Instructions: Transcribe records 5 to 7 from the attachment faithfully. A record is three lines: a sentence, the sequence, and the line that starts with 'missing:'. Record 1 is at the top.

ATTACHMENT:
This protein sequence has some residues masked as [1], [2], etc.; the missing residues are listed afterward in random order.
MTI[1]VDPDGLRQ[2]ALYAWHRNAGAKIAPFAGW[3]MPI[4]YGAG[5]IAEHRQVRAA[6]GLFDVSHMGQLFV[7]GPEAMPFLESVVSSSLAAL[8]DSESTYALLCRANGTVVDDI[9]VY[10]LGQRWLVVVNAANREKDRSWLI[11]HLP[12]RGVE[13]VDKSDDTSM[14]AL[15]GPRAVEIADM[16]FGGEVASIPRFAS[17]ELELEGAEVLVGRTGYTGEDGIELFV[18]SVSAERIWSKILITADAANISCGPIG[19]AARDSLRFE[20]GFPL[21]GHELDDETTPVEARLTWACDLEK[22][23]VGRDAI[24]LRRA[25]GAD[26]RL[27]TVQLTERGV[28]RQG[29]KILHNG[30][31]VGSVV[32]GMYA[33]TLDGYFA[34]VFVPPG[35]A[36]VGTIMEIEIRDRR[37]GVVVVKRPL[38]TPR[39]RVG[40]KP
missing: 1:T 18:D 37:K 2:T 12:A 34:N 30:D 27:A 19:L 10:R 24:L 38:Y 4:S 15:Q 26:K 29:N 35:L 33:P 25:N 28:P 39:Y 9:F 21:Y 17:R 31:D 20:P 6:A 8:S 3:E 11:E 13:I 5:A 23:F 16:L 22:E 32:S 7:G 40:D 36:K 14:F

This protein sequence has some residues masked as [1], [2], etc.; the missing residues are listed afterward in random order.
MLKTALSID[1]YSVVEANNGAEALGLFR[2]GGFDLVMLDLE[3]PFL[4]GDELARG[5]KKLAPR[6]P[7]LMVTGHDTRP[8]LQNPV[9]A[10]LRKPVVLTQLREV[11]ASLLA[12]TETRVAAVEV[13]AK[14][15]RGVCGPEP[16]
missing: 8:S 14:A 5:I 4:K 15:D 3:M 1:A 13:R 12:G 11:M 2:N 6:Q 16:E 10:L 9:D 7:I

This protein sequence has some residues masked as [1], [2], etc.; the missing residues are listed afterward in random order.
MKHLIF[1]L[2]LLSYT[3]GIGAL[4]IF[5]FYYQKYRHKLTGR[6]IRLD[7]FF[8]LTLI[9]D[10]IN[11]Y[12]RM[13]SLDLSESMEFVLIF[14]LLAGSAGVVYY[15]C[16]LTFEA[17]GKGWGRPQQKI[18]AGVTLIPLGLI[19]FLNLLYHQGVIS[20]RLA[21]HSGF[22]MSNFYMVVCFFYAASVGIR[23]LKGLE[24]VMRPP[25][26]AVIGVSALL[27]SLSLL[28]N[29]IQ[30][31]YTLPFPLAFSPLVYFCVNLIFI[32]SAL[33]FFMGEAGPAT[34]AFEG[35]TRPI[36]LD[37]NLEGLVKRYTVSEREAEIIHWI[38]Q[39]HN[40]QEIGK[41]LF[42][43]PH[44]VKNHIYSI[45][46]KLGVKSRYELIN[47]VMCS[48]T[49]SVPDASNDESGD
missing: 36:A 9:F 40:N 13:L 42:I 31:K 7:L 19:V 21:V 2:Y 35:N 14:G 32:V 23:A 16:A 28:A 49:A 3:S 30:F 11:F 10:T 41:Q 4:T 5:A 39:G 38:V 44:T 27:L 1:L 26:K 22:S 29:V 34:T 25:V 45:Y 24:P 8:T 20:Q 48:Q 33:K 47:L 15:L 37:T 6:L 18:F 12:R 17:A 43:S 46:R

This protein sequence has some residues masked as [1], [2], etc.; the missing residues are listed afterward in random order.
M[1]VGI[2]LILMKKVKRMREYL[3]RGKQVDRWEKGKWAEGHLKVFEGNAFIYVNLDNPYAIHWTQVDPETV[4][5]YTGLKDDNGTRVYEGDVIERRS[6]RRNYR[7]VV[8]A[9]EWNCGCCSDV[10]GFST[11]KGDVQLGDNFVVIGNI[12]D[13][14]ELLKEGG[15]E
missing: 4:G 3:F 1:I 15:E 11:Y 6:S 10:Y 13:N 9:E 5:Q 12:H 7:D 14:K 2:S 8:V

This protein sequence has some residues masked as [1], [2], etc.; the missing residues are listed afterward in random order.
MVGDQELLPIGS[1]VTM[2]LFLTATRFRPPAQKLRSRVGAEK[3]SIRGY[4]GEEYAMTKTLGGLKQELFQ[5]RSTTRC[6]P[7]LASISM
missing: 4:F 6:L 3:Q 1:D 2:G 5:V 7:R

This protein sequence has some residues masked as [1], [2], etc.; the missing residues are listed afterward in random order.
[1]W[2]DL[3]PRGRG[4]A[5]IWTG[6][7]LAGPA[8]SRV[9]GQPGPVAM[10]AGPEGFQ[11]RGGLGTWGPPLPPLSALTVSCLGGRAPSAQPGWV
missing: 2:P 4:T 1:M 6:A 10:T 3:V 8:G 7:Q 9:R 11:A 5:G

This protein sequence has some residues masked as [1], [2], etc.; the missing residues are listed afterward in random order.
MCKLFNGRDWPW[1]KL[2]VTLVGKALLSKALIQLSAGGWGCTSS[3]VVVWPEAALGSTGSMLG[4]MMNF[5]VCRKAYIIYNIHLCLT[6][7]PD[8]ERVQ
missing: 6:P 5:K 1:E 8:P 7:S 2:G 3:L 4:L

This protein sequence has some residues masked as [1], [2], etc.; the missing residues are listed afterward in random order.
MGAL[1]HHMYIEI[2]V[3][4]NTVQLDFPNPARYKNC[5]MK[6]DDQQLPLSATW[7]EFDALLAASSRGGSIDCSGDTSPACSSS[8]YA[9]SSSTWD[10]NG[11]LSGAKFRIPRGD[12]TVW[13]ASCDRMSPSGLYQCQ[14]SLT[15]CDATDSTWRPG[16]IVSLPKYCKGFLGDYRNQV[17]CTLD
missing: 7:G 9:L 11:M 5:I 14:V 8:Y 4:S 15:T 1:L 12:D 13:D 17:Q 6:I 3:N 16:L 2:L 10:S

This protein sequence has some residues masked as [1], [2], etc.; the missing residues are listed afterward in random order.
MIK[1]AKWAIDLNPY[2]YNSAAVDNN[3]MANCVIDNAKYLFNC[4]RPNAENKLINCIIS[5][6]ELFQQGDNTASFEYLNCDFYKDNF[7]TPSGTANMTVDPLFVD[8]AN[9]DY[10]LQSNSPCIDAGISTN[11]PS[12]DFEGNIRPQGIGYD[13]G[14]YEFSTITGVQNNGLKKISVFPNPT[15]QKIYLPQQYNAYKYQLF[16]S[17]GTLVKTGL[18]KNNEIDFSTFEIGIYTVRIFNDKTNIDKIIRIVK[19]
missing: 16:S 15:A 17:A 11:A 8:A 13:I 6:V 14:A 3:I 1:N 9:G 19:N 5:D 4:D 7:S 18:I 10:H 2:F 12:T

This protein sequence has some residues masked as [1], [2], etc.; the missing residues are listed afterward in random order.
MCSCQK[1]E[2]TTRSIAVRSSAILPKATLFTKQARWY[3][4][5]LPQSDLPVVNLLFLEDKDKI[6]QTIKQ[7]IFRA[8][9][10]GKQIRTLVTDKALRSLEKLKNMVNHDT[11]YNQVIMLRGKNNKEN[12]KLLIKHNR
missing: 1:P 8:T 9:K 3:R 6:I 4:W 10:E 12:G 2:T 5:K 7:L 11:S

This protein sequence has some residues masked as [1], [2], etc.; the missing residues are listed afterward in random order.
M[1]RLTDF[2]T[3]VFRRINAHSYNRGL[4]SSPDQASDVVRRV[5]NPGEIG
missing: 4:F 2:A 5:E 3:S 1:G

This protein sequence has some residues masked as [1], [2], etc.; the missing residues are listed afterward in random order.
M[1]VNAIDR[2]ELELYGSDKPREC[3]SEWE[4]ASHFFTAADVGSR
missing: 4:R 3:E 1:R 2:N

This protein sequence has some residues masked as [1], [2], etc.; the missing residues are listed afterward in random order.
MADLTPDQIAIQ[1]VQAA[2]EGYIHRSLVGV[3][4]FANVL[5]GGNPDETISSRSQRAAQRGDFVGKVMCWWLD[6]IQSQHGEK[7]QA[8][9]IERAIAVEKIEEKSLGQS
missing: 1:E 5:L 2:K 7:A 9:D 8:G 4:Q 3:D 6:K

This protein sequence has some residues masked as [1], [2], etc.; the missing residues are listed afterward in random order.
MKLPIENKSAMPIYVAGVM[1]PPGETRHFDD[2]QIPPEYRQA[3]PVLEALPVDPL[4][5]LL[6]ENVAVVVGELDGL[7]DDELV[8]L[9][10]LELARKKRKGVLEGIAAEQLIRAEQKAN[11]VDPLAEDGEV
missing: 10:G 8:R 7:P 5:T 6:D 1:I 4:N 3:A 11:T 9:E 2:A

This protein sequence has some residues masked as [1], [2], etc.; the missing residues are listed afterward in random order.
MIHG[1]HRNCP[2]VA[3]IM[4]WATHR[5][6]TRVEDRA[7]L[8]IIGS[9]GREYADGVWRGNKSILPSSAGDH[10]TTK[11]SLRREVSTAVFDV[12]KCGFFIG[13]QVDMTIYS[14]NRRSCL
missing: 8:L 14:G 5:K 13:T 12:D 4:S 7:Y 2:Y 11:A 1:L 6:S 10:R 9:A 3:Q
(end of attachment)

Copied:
This protein sequence has some residues masked as [1], [2], etc.; the missing residues are listed afterward in random order.
MVGDQELLPIGS[1]VTM[2]LFLTATRFRPPAQKLRSRVGAEK[3]SIRGY[4]GEEYAMTKTLGGLKQELFQ[5]RSTTRC[6]P[7]LASISM
missing: 4:F 6:L 3:Q 1:D 2:G 5:V 7:R

This protein sequence has some residues masked as [1], [2], etc.; the missing residues are listed afterward in random order.
[1]W[2]DL[3]PRGRG[4]A[5]IWTG[6][7]LAGPA[8]SRV[9]GQPGPVAM[10]AGPEGFQ[11]RGGLGTWGPPLPPLSALTVSCLGGRAPSAQPGWV
missing: 2:P 4:T 1:M 6:A 10:T 3:V 8:G 7:Q 9:R 11:A 5:G

This protein sequence has some residues masked as [1], [2], etc.; the missing residues are listed afterward in random order.
MCKLFNGRDWPW[1]KL[2]VTLVGKALLSKALIQLSAGGWGCTSS[3]VVVWPEAALGSTGSMLG[4]MMNF[5]VCRKAYIIYNIHLCLT[6][7]PD[8]ERVQ
missing: 6:P 5:K 1:E 8:P 7:S 2:G 3:L 4:L